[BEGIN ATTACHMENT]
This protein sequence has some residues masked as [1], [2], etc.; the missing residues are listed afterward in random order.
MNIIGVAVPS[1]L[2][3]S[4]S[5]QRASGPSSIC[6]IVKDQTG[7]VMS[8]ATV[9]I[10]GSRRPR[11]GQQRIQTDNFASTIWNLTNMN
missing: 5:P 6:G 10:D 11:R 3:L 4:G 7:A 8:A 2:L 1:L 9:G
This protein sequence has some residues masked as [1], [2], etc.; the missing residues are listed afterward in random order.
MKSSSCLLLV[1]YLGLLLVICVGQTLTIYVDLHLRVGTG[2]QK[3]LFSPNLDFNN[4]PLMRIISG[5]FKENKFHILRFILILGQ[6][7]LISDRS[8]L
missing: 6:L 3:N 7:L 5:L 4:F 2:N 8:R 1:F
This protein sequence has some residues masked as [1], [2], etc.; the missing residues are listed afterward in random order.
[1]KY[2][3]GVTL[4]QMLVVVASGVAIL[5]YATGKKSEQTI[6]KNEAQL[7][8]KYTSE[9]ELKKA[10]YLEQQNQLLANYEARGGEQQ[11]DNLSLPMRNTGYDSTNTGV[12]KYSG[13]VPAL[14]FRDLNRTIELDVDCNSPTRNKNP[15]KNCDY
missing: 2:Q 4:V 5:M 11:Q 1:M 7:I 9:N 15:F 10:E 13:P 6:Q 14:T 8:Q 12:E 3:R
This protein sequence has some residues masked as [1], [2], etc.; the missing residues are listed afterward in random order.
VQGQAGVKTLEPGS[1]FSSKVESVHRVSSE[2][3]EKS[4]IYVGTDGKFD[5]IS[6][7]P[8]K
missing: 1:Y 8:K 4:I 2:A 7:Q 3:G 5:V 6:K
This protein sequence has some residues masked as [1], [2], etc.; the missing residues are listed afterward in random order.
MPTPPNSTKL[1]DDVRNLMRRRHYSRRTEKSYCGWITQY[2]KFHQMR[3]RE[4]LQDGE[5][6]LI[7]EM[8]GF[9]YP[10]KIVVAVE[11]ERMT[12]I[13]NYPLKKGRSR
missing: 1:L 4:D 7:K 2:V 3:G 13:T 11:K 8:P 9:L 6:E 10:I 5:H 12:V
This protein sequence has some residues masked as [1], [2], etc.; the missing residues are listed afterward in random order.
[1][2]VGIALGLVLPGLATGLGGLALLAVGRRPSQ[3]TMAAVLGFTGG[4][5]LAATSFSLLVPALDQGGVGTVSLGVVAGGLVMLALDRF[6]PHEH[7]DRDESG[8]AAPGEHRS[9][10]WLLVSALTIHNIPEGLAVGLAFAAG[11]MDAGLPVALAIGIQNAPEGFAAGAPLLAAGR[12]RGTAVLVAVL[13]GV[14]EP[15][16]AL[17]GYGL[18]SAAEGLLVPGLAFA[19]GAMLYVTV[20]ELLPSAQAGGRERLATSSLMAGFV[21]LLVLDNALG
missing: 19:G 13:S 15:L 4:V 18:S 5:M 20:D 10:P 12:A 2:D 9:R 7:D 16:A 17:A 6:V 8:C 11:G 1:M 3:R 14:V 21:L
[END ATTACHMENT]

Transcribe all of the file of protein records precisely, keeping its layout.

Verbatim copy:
This protein sequence has some residues masked as [1], [2], etc.; the missing residues are listed afterward in random order.
MNIIGVAVPS[1]L[2][3]S[4]S[5]QRASGPSSIC[6]IVKDQTG[7]VMS[8]ATV[9]I[10]GSRRPR[11]GQQRIQTDNFASTIWNLTNMN
missing: 5:P 6:G 10:D 11:R 3:L 4:G 7:A 8:A 2:L 1:L 9:G
This protein sequence has some residues masked as [1], [2], etc.; the missing residues are listed afterward in random order.
MKSSSCLLLV[1]YLGLLLVICVGQTLTIYVDLHLRVGTG[2]QK[3]LFSPNLDFNN[4]PLMRIISG[5]FKENKFHILRFILILGQ[6][7]LISDRS[8]L
missing: 6:L 3:N 7:L 5:L 4:F 2:N 8:R 1:F
This protein sequence has some residues masked as [1], [2], etc.; the missing residues are listed afterward in random order.
[1]KY[2][3]GVTL[4]QMLVVVASGVAIL[5]YATGKKSEQTI[6]KNEAQL[7][8]KYTSE[9]ELKKA[10]YLEQQNQLLANYEARGGEQQ[11]DNLSLPMRNTGYDSTNTGV[12]KYSG[13]VPAL[14]FRDLNRTIELDVDCNSPTRNKNP[15]KNCDY
missing: 2:Q 4:V 5:M 11:Q 1:M 7:I 9:N 15:F 10:E 13:P 6:Q 14:T 8:Q 12:E 3:R
This protein sequence has some residues masked as [1], [2], etc.; the missing residues are listed afterward in random order.
VQGQAGVKTLEPGS[1]FSSKVESVHRVSSE[2][3]EKS[4]IYVGTDGKFD[5]IS[6][7]P[8]K
missing: 1:Y 8:K 4:I 2:A 7:Q 3:G 5:V 6:K
This protein sequence has some residues masked as [1], [2], etc.; the missing residues are listed afterward in random order.
MPTPPNSTKL[1]DDVRNLMRRRHYSRRTEKSYCGWITQY[2]KFHQMR[3]RE[4]LQDGE[5][6]LI[7]EM[8]GF[9]YP[10]KIVVAVE[11]ERMT[12]I[13]NYPLKKGRSR
missing: 1:L 4:D 7:K 2:V 3:G 13:T 11:K 8:P 9:L 6:E 10:I 5:H 12:V
This protein sequence has some residues masked as [1], [2], etc.; the missing residues are listed afterward in random order.
[1][2]VGIALGLVLPGLATGLGGLALLAVGRRPSQ[3]TMAAVLGFTGG[4][5]LAATSFSLLVPALDQGGVGTVSLGVVAGGLVMLALDRF[6]PHEH[7]DRDESG[8]AAPGEHRS[9][10]WLLVSALTIHNIPEGLAVGLAFAAG[11]MDAGLPVALAIGIQNAPEGFAAGAPLLAAGR[12]RGTAVLVAVL[13]GV[14]EP[15][16]AL[17]GYGL[18]SAAEGLLVPGLAFA[19]GAMLYVTV[20]ELLPSAQAGGRERLATSSLMAGFV[21]LLVLDNALG
missing: 19:G 13:S 15:L 4:V 18:S 5:M 20:D 10:P 12:A 2:D 9:R 7:D 16:A 17:A 6:V 8:C 11:G 1:M 3:R 14:V 21:L